Goddard's Proposal to the Smithsonian
September 27, 1916
To The President of the Smithsonian Institution,
Washington, D. C.
My dear Sir;
This communication I had intended sending a little later, I feel that it would not be desirable to delay any longer. Incidentally, I think it would be best not to make it public.
For a number of years I have been at work upon a method of raising recording apparatus to altitudes exceeding the limit for sounding balloons; and during the last two years I have tried-out the essential features of the method at the Laboratory of Clark University with very gratifying results. These experiments are now completed, and I feel that I have settled every point upon which there could be reasonable doubt. Incidentally, I have reached the limit of the work I can do single-handed; both because of expense, and also because further work will require more than one man's time.
My reason for writing just now is the following: My device will be capable of propelling masses, such as expolsives, for very great distances, and hence would very likely be useful in warfare; although for very great ranges the accuracy would not be extreme. Dr. A. G. Webster of Clark University, who, as you doubtless know, is a member of the Naval Consulting Board, has recently broached the subject of my device to that Board, and has asked me when I can give him a statement concerning it. I hesitate, however, permitting Dr. Webster to place the matter before this Board for two reasons: First, I can trust no one to explain the device and its capabilities but myself. If I am not permitted to do this, in a manner satisfactory to myself, the Board may be poorly impressed; and public opinion may thus be influenced against the method, even before it has been given a fair presentation. My other reason is that the device will, I am certain, be of very great importance to pure science, especially to meterology; whereas, although it may indeed have applications, I feel that its possibilities in warfare may be somewhat limited. In short, the exclusive use of the device for warfare would, I am certain, be a loss to science; and I therefore feel that an investigation of my method should be conducted by such a body as the Smithsonian Institution (working independently, or in collaboration with the Naval Board if thought desirable); with the understanding that if, in subsequent work, results should arise which appeared to be of importance for National Defence, the government should be given exclusive data concerning these results.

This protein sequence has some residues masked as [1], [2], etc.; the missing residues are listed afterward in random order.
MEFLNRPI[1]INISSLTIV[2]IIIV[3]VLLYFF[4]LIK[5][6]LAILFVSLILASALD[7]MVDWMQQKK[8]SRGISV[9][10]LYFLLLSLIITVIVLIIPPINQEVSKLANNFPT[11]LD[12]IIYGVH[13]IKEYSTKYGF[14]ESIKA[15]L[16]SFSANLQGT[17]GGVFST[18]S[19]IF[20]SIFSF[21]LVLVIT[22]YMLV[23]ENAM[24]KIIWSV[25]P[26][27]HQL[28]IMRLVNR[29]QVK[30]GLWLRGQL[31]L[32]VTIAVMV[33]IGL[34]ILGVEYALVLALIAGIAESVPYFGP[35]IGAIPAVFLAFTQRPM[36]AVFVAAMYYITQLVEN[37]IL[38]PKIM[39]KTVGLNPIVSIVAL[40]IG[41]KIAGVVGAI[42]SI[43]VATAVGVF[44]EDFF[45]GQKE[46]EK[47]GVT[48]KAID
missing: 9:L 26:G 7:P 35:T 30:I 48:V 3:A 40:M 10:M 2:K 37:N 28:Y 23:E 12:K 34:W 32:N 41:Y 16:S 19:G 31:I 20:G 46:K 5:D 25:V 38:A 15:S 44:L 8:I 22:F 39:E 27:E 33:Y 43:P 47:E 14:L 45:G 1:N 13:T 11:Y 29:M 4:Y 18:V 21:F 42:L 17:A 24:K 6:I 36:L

The following is a very brief description of the method, and of the experimental results:
Four years ago, while at Princeton University, I developed a theory of rocket action in general; taking into account air resistance and gravity. The problem was to determine the initial mass of an ideal rocket necessary, in order that on continuous loss of mass, a final mass of one pound would remain, at any required altitude. On solving the problem (an approximate method was necessary in order to avoid a new problem in the Calculus of Variations) I was surprised at the comparatively small initial masses necessary, provided the gases were ejected from the rocket at a high velocity, and also provided that most of the rocket consisted of propellant material. The reason for this is, very briefly, that the velocity enters exponentially in the expression for the initial mass. Thus if the velocity of the ejected gases be increased, say five fold, the initial mass necessary to reach a given height will be reduced to the fifth root of that required for the lesser velocity.An apparatus was designed which possessed a number of important improvements over the ordinary rocket. In connection with these improvements, it should be explained that I have protected myself (and I hope meterological science, as well) by certain United States Letters Patent; four of which have already issued:
Inasmuch as designs and theories alone can hardly carry conviction, certain experiments were desirable in order that any doubtful points might be settled. I first found that the efficiency of an ordinary rocket is remarkably small; namely, less than two per cent. Even, the one-pound Coston ship rocket, which I found to have a range of a quarter of a mile, has an efficiency of but little over two per cent; the average velocity of ejection of the gases being about 1000 ft/sec.
My next experiments were performed with steel chambers, of the form shown in Fig. 1,,with the object of increasing the efficiency of the device, as a heat engine; and of therefore obtaining as high a velocity of ejection as possible. Some of these chambers were made of soft tool-steel, and others of tough nickel steel. Fig. 2 shows a chamber taken apart. A charge of dense smokeless powder, P, Fig. 1,was fired electrically. The resulting gases, after blowing out the small pasteboard wadding, B, entered a tapered nozzle, expanded, and left the nozzle with high velocity. It will thus be seen that I obtained the work of expansion of the gases, much as is done in the De Laval steam turbine.